The idea of adapting authentic materials in language teaching is from the communicative method in the 1970s. Different from the language in language textbooks, authentic materials is not deliberately written, it is from the native speaker’s real life and contains real information, which can meet social needs. It could improve learners ' interest, create authentic context and improve learners ' communicative competence. Authentic materials play an important role in CFL(Chinese as a foreign language) classroom. Different types of authentic materials can be used in different ways during learning and teaching. Because of the COVID-19 pandemic,a lot of Chinese learners are learning Chinese without the real language environment. Although there are some well-written textbooks, there is a certain distance between textbook language materials and daily life. Learners cannot automatically fill this gap. That is why it is necessary to apply authentic materials as a supplement to the language textbook to create the real context. Chinese teachers around the world are working together, trying to integrate the resources and apply authentic materials through different approach. They apply authentic materials in the form of new textbooks, manuals, apps and short videos they collect and create to help Chinese learning and teaching. A review of previous research on authentic materials and the Chinese teachers’ attempt to adapt it in the classroom are offered in this manuscript.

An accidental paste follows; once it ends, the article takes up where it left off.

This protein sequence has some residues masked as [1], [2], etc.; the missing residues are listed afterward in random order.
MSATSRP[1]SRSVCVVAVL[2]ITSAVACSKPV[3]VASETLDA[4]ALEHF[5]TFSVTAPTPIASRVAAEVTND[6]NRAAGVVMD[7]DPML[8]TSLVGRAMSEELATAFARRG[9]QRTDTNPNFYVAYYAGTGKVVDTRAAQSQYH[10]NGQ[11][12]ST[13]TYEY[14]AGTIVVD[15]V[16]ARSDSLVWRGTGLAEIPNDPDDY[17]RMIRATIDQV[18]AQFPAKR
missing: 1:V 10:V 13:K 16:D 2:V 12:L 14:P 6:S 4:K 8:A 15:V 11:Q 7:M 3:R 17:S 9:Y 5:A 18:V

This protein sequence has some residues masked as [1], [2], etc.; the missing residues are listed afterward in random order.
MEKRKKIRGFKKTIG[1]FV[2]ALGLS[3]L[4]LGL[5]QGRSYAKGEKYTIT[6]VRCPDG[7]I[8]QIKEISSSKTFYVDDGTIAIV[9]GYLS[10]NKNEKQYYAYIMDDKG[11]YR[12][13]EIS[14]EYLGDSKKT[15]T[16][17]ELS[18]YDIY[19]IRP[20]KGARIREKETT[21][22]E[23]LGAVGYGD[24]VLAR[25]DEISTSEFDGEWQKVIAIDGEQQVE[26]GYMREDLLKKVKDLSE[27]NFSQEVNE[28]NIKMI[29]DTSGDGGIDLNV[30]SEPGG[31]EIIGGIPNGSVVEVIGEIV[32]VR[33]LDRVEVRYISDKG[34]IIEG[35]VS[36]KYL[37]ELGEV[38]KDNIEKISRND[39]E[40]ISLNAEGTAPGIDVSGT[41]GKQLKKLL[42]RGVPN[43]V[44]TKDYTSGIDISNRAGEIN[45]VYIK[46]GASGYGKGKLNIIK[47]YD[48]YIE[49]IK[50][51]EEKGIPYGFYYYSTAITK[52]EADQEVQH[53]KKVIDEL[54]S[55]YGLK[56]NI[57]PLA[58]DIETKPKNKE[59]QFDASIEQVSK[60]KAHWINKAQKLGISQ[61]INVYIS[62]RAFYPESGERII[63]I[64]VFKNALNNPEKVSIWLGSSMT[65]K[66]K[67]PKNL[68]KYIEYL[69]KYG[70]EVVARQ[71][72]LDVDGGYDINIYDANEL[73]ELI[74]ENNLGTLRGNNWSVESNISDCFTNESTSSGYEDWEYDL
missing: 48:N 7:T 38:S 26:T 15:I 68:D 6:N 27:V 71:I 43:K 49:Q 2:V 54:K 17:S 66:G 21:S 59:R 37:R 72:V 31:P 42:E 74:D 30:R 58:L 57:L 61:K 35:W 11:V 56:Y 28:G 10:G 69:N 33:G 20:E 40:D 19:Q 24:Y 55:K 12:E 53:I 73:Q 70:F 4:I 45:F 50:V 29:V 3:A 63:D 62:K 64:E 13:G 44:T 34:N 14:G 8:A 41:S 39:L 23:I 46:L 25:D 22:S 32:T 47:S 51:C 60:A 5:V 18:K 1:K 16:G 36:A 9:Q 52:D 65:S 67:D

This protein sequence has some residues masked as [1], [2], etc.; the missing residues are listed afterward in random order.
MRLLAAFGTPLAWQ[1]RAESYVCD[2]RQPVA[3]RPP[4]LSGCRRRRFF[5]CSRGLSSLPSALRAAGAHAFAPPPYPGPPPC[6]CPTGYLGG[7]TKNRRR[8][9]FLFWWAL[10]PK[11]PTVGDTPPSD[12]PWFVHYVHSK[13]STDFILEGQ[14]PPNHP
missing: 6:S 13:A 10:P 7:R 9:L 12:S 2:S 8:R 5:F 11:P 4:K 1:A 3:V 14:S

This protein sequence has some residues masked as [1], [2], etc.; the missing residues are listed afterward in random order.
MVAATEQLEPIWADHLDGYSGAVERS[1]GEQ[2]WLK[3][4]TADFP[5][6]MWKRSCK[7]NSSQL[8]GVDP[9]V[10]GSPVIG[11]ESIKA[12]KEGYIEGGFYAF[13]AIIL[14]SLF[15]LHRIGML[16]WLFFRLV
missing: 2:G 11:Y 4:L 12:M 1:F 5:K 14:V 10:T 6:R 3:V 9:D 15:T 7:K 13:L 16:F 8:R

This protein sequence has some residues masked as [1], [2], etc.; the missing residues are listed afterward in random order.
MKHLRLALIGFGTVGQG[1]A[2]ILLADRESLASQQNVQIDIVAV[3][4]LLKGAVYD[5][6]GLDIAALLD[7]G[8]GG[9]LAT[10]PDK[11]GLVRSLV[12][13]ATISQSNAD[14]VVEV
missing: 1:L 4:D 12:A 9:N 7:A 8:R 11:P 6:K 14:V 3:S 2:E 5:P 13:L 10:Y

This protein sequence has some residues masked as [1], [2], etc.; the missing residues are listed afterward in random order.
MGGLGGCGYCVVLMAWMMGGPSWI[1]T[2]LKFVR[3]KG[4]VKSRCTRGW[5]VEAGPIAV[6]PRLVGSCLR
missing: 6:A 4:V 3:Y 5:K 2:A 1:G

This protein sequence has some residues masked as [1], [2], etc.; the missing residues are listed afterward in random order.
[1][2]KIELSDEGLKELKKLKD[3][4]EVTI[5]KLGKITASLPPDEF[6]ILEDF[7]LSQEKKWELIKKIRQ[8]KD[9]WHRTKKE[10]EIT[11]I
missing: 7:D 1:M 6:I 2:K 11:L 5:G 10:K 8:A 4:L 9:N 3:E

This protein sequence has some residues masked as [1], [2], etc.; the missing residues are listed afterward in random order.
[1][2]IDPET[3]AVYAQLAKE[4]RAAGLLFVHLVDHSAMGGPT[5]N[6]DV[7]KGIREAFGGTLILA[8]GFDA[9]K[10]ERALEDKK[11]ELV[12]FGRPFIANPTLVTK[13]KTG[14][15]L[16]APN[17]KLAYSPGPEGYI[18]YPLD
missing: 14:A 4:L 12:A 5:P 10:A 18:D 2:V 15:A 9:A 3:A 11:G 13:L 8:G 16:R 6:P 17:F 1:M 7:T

Keywords: authentic materials, Chinese as a second language, developmental use of digital resources, materials development for language teaching